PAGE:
Everything has it's beauty, but not everyone sees it. - Confucius
Sometimes the picture doesn't have to be perfect; it's the captured moment that counts. - me
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Thursday, 26 July 2012

The things birders say...................Part One.

Yea, part one.


Some of the things that spew from these mighty mouths deserve more than one post.
Now I've nothing against 'birders' in general; but there's a few that seem very full of their own self importance. They seem to have their heads firmly up their own backsides, and can't see the light that bathes the rest of us in.

I'm a member of a few online local bird groups, that report various sightings. I've even reported a few myself; usually the odd bird that might interest others from my local lake; including the Spotted Sandpiper from last year.

All good stuff; it would seem.

However, some of the contributors seem to revel in the ridiculous. A few even like to mention at most opportunities, that they are studying for this degree, and that degree, or even a PHD; anything to make them seem more intelligent, and therefore what they are rambling on about is somehow more important and knowledgeable than what anyone else is saying.
After all, they got an education.....innit.

I've sometimes referred to these birders in the past as 'grown up birders'. A misnomer if ever there was one.

Recently a certain someone, who shall be referred to as MA, (and contributes to a birdwatching magazine, and recently left a message blatantly advertising his new book..........tut tut), also did a post asking, ' Do you have a least favourite bird?'

(It also contained a link to his blog; now there's self doubt and desperation for ya.
His least favourite by the way, turned out to be a Linnet)



Anyway, the following are the comments/posts from the thread. Enjoy.....I did.


Another MA was up first with  ' I don't agree with your choice for bottom of the pile - I actually like that species. Mine has to be Dunnock.'

Our first MA couldn't resist replying with, ' No need to be sorry. Why not post your choice on my blog?'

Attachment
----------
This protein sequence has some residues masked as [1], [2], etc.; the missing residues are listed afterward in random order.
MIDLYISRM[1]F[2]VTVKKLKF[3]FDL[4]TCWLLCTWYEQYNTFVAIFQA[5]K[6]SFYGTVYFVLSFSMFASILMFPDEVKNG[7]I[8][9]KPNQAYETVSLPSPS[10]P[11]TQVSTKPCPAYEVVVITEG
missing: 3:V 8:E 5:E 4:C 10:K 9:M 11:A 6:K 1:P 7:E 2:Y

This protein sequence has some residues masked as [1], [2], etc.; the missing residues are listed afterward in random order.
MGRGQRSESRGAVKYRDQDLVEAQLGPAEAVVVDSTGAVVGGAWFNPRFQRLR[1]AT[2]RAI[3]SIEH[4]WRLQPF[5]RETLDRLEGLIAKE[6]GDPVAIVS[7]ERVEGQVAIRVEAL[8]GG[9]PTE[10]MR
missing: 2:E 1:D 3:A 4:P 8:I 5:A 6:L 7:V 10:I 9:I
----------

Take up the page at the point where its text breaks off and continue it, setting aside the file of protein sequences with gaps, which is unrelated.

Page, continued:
Oh dear! More self publicity.


Aaaaaa, the replies began to come in thick and fast now.


Ms B replied............. hello You Two

What extraordinary choices! Linnets are beautiful birds, and I don't see nearly
enough of them. Dunnocks are inoffensive little creatures that grace any garden;
their chief advantage surely being that they begin singing so early (Dec - even
November) and herald spring!

Have you chaps never heard of herring gulls (and similar)?


Our MA thanked Ms B.
That was nice.


Our other MA chipped in with............' Yes. All gulls are fab, including the mighty Herring, whether flying around en masse at a tip, providing a wonderful spectacle in a roost in the last hours of daylight on a winter's afternoon or just loafing around on fields. They also provide the ultimate ID challenge ...'

(These are all straight copies from the posts; not my spelling or grammar I hasten to add)

V&DB were up next, with........' Yes, magpies for various reasons, not least for the din they cause when they are playing king of the castle in the trees at the bottom of our garden. I recently spent a four days on Mull where there aren't any...... it was bliss.'

Aaaaaa, nice. By now, I just had to comment.

Me............' I don't have a least favourite; I love 'em all.
Even the noisy, brash gull family, crow family and geese family.
What's to dislike? Much better than people.


Now we get a response from a 'grown up' that's studying; RKB


' Have to disagree there, Magpies are amazing. Not only gorgeous to look at, but
also set apart from most other birds by their intelligence - they are one of the
few birds that are 'self aware' in the same was as us, monkeys and dolphins. Put
a Blackbird or almost any other bird in front of a mirror and it attacks the
'rival', put a Magpie in front of a mirror and it knows it is itself. Even human
children can't do that for their first 18 months (look up 'the mirror test').

As for least favourite - it's has to be Great Tit for me. They're the bane of my
life. If they're not mimicking the Marsh and Willow Tits I'm trying to find,
leading me on a wild goose (tit?) chase through blackthorn and brambles, they're
beating them up, nicking all of the bait seed, piling into my traps or nets, or